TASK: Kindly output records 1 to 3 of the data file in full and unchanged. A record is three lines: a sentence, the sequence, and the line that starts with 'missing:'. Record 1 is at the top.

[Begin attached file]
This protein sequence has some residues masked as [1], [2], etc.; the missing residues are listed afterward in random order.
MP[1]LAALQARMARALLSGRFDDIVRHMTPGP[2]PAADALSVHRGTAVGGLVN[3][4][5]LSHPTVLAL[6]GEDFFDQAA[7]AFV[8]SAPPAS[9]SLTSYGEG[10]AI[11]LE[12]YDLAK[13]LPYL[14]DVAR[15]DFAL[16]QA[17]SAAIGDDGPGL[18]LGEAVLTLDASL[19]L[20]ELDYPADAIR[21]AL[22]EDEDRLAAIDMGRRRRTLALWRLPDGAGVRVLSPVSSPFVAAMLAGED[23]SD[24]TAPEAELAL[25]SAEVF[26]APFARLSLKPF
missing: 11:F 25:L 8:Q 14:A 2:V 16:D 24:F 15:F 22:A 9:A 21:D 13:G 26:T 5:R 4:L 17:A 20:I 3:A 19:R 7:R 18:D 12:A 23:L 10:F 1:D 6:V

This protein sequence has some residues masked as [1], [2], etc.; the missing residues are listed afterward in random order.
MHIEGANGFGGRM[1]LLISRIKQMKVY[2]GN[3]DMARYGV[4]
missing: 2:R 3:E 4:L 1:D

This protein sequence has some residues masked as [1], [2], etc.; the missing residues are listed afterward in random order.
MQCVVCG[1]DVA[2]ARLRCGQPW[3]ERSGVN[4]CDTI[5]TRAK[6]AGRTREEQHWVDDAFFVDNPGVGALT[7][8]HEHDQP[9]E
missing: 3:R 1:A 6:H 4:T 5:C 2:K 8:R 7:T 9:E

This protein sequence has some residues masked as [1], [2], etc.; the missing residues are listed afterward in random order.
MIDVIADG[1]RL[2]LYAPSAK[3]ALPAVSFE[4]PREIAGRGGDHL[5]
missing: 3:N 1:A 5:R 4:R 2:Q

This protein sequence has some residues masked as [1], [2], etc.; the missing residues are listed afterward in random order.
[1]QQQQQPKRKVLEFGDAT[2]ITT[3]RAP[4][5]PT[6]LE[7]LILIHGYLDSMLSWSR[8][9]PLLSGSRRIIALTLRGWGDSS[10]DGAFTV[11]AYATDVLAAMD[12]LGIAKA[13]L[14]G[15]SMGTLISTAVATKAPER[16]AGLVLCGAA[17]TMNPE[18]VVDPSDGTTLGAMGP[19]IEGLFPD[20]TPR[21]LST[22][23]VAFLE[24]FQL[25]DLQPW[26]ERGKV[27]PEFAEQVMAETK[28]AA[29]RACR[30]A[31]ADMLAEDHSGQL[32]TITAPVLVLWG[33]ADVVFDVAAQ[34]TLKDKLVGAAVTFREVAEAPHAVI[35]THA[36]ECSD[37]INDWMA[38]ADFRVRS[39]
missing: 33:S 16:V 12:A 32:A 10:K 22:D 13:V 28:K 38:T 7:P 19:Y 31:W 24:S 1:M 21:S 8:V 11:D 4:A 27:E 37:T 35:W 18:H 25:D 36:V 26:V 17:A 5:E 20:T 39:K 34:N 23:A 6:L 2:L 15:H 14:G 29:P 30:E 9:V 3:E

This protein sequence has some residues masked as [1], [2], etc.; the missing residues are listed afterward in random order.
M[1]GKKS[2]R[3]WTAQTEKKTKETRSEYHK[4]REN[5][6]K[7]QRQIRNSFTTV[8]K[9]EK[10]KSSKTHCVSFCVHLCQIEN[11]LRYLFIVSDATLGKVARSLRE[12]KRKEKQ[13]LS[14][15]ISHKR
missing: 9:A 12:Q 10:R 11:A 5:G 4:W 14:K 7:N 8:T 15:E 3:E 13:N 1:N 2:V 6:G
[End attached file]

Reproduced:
This protein sequence has some residues masked as [1], [2], etc.; the missing residues are listed afterward in random order.
MP[1]LAALQARMARALLSGRFDDIVRHMTPGP[2]PAADALSVHRGTAVGGLVN[3][4][5]LSHPTVLAL[6]GEDFFDQAA[7]AFV[8]SAPPAS[9]SLTSYGEG[10]AI[11]LE[12]YDLAK[13]LPYL[14]DVAR[15]DFAL[16]QA[17]SAAIGDDGPGL[18]LGEAVLTLDASL[19]L[20]ELDYPADAIR[21]AL[22]EDEDRLAAIDMGRRRRTLALWRLPDGAGVRVLSPVSSPFVAAMLAGED[23]SD[24]TAPEAELAL[25]SAEVF[26]APFARLSLKPF
missing: 11:F 25:L 8:Q 14:A 2:V 16:D 24:F 15:F 22:A 9:A 21:D 13:G 26:T 5:R 4:L 17:A 20:I 3:A 19:R 7:R 18:D 12:A 23:L 10:F 1:D 6:V

This protein sequence has some residues masked as [1], [2], etc.; the missing residues are listed afterward in random order.
MHIEGANGFGGRM[1]LLISRIKQMKVY[2]GN[3]DMARYGV[4]
missing: 2:R 3:E 4:L 1:D

This protein sequence has some residues masked as [1], [2], etc.; the missing residues are listed afterward in random order.
MQCVVCG[1]DVA[2]ARLRCGQPW[3]ERSGVN[4]CDTI[5]TRAK[6]AGRTREEQHWVDDAFFVDNPGVGALT[7][8]HEHDQP[9]E
missing: 3:R 1:A 6:H 4:T 5:C 2:K 8:R 7:T 9:E